Widespread protests take over Sri Lanka after police shooting

COLOMBO, Sri Lanka (AP) – Thousands of people across Sri Lanka took to the streets on Wednesday, a day after police opened fire on protesters, killing one person and injuring 13 others, reigniting widespread protests amid the worst. economic crisis in the country in decades.

Protesters used vehicles to block major roads in many parts of the country as they protested the shooting, as well as rising fuel prices and the government’s failure to address deepening economic problems. The shooting was the first by Sri Lankan security forces during weeks of protests.

The shooting took place on Tuesday in Rambukkana, 90 kilometers northeast of Colombo, the capital. Fifteen police officers were also admitted to a hospital with minor injuries after clashes with protesters.

Police said protesters blocked railways and roads and ignored police warnings to disperse. Police also said protesters threw stones at them.

Sri Lanka is on the brink of bankruptcy, with nearly $7 billion of its total $25 billion in foreign debt due this year. A severe foreign exchange shortage means the country does not have the money to buy imported goods.

US Ambassador Julie Chung and UN Resident Coordinator Hanaa Singer-Hamdy called for moderation from all sides and urged the authorities to guarantee the people’s right to peaceful protest.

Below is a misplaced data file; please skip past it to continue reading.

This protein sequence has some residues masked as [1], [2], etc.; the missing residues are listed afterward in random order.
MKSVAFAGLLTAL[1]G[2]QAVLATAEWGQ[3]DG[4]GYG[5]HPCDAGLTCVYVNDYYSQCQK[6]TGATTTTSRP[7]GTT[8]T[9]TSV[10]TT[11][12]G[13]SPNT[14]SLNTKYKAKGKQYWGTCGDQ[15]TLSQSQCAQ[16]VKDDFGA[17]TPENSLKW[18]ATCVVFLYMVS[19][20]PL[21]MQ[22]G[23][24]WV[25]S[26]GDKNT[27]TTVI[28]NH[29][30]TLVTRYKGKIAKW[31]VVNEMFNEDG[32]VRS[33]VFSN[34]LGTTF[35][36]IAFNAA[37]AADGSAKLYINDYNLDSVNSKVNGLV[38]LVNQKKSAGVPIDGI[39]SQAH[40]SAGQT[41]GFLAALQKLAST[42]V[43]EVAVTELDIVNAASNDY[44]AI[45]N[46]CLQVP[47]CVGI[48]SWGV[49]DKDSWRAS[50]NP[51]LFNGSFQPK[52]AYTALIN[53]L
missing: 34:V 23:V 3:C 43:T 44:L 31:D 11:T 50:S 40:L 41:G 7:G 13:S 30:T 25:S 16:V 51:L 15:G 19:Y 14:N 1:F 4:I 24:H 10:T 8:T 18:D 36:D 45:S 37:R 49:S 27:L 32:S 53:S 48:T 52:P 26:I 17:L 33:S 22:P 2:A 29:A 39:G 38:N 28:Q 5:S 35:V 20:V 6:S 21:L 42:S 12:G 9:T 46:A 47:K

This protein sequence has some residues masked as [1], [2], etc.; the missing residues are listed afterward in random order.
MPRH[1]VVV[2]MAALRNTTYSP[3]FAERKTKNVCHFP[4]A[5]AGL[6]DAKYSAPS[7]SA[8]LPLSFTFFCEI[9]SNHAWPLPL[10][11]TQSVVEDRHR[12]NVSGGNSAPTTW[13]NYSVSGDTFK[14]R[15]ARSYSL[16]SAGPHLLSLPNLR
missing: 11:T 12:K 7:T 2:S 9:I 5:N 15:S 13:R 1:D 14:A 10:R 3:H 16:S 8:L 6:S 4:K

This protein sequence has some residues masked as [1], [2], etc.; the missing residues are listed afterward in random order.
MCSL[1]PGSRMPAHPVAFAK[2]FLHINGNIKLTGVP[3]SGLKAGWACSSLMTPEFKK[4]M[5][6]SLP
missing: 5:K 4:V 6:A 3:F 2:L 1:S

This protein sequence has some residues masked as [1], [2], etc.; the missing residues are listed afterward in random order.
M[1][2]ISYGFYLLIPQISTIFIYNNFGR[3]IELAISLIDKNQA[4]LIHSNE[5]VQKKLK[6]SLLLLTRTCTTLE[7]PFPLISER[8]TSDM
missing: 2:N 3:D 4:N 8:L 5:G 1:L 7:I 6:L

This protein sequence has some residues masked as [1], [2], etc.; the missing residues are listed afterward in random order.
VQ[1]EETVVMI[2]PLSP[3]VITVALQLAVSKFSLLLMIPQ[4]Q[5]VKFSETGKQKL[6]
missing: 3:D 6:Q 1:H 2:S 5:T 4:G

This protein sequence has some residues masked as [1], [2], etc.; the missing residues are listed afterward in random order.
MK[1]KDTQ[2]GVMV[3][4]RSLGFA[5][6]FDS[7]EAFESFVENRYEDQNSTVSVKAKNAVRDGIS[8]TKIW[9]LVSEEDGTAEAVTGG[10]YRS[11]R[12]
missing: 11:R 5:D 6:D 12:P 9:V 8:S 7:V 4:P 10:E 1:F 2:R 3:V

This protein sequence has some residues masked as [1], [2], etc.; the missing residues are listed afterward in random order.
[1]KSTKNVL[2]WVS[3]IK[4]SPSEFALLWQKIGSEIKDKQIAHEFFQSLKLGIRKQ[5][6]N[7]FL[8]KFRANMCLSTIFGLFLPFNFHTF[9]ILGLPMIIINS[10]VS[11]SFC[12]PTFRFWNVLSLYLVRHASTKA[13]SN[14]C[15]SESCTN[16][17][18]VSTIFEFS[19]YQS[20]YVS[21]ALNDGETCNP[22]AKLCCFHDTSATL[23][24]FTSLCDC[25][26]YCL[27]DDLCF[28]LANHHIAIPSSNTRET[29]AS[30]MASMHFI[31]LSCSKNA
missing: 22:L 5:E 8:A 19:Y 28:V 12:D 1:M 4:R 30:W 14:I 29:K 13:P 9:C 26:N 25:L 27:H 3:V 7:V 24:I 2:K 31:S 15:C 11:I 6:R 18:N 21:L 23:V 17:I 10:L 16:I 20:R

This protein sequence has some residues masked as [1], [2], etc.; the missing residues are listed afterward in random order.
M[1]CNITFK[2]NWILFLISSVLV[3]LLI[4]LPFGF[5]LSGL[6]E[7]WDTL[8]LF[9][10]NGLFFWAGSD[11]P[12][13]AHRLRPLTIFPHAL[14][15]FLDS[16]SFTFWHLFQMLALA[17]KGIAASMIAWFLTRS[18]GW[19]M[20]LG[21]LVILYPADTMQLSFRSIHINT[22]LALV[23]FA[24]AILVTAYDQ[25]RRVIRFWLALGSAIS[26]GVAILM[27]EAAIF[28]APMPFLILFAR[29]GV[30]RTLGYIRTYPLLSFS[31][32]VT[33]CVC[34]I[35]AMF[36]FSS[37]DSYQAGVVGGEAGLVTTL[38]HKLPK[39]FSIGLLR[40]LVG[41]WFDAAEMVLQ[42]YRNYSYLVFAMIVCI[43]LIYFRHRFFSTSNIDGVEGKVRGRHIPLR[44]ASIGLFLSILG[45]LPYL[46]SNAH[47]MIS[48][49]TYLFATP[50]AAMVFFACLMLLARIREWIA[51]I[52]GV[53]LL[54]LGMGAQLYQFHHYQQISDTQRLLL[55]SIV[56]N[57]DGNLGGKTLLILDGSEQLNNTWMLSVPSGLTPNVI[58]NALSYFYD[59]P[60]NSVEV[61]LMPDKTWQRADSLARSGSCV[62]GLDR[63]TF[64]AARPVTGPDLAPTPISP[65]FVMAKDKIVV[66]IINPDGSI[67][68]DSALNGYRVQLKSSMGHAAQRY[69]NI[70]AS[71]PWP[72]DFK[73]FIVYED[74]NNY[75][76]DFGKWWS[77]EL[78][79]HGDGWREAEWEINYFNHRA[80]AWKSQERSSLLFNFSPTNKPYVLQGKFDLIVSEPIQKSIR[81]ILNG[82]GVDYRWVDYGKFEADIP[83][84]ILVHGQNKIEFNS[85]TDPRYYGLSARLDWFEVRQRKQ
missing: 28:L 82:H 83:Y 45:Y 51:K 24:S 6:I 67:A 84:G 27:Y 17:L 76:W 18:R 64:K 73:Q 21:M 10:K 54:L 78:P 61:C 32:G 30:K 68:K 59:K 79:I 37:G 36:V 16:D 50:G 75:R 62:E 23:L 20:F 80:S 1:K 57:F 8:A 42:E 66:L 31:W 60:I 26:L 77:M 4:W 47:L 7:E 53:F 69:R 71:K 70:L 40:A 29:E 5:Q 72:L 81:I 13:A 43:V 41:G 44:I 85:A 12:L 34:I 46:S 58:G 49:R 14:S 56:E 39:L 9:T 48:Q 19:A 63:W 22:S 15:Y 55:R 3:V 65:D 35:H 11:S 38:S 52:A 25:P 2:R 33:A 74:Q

Chung also called for an independent investigation into the shooting.

Sri Lankans faced months of shortages of essentials such as food, cooking gas, fuel and medicine, lining up for hours to buy the very limited stocks available.

Fuel prices have increased several times in recent months, resulting in sharp increases in transportation costs and the prices of other essentials. There was another round of increases earlier this week.

Thousands of protesters continued to occupy the entrance to the president’s office through the 12th day of Wednesday, blaming him for the economic crisis.

Prime Minister Mahinda Rajapaksa said on Tuesday the constitution will be amended to cut presidential powers and empower parliament, amid growing protests demanding the president and his powerful family resign.

Rajapaksa said the change in power was a quick step that could be taken to politically stabilize the country and help with negotiations with the International Monetary Fund on an economic recovery plan.

President Gotabaya Rajapaksa, the prime minister’s brother, concentrated power on the presidency after being elected in 2019.

The Rajapaksa brothers will likely retain power even if the constitution is changed as they hold both positions.

Both the president and prime minister refused to step down, resulting in a political stalemate. Opposition parties rejected the president’s proposal for a unity government, but failed to muster a majority in parliament and form a new government.

In a Cabinet reshuffle on Monday, the president named many new faces and left out four family members who held Cabinet rather than Cabinet positions, in an apparent attempt to please the protesters without giving up his family’s power. .

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